Friday, February 13, 2015

That time I said "no" to everything.

First of all, let me begin by saying that if you are looking forward to surgery because you will be on forced bedrest for up to two weeks, then you have clearly overscheduled your life.

{And I know that about 80% of you reading this have just gone off into a daydream involving your feet up on the couch with an iced tea on one side, and the entire first season of House of Cards in front of you.}

That was me two weeks ago.  I had surgery scheduled on February 2nd. I was ordered to take a 2 week recovery free of work, school, walking, lifting, and all things in my human nature.  Throw in my part-time status first semester (less sick time), and the thought of being out of my classroom for two solid weeks - then shrink 15 days down to more like 10 - and me returning on Friday - today. 

When I agreed to the surgery I gave myself a good ol' fashion pep talk about what it would mean to completely clear my calendar for two full weeks.  

I want all of you to look at your calendar a month from now and just try to clear it without feeling guilty.  Now do it with a doctor's note.

Sidenote: I just wrote a sentence here about it being "so hard", but I quickly erased it because that would be a big fat lie designed to make it sound like I wasn't ecstatically cancelling things left and right like a wanderlust hitting the road.  Let's just say, it wasn't hard at all.

Once I had a perfectly valid medical reason, it was the easiest thing - guilt free freedom from all obligations.  Even household obligations - I could practically hear the angels singing as I cleared away every appointment from my overcrowded life.

And so on February 2nd, as scheduled, it began.  The first few days are a bit of a blur, but no less magical.
I haven't run a vacuum because, doctor's orders!
I haven't washed my family's sheets because, doctor's orders!
I haven't been to ceramics class, counseling, Korean class, Bible Study, church, or even work, because, well doctor's orders.
Friends, I haven't cooked a single solitary meal. 

Y'all....I have been given the gift of time and sweet sweet indulgence.

People even brought me flowers.  So I have been given the gift of sweet indulgent time surrounded by beautiful flowers and Netflix.

Now here's the weird and secret part that I'm almost embarrassed to say...
It isn't nearly as lovely as I had imagined and dreamed of all those months when the opportunity to just sit in my house by myself for twenty minutes seemed like the most delicious gift in the world.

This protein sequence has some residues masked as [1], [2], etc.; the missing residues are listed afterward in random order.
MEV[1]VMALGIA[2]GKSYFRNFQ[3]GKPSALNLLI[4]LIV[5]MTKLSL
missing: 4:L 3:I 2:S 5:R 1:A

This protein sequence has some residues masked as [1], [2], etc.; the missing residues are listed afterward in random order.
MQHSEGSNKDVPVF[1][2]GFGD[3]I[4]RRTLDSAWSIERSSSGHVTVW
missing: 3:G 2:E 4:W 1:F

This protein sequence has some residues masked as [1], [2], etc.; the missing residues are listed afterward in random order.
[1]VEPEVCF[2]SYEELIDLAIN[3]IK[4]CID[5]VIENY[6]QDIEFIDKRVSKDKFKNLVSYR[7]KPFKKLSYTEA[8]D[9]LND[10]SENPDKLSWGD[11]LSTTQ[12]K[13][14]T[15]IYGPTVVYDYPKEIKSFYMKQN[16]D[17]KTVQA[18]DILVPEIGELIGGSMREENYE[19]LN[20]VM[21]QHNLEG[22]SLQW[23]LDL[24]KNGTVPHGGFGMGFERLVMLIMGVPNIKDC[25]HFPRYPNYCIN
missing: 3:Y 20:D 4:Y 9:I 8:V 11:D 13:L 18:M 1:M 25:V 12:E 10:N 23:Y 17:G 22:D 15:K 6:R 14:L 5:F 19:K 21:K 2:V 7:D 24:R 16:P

I can hear the figurative jeering and tomato throwing from all of the overworked people of the world now - HOW DARE I NOT APPRECIATE EVERY MINUTE.

Oh believe me, I appreciated it, but I also learned something about myself...

I don't want to do nothing, and I would imagine that no one really wants to sit in their home all day with not a single appointment/date/meeting to look forward to.

The reason I over-schedule is because I like stuff.  I like Bible Studies.  I like taking a Tuesday night ceramics class.  I like meeting a friend for coffee.  I like shooting pictures.  I like teaching private art lessons after school.

But I also like being home when Miles walks in the door with a bag full of homework.  I like having the freedom to pick him up from school.  I like fixing my kids breakfast and writing down how our day is going to look. 

So where is the balance?

There is this intense pressure to figure it out before it is too late.  Our ears and eyes are pounded with voices and articles chanting, "regret, regret, regret" - soft voices that rise in volume when an email appears in your inbox asking you to volunteer for your son's fieldtrip, or you show up for class a little less prepared than you'd like.

But would I regret those things if I gave up the things I like? Is it at all possible that having a full schedule could in fact be a blessing that just needs to be kept in check every once in awhile?

And does this blessing actually already give me permission to quit when I'm weary, say no when I'm spent?  Should I in fact listen to the people who say, "You can't do it all" instead of trying to prove them all wrong?

Why do we need a doctor's note to say "no"?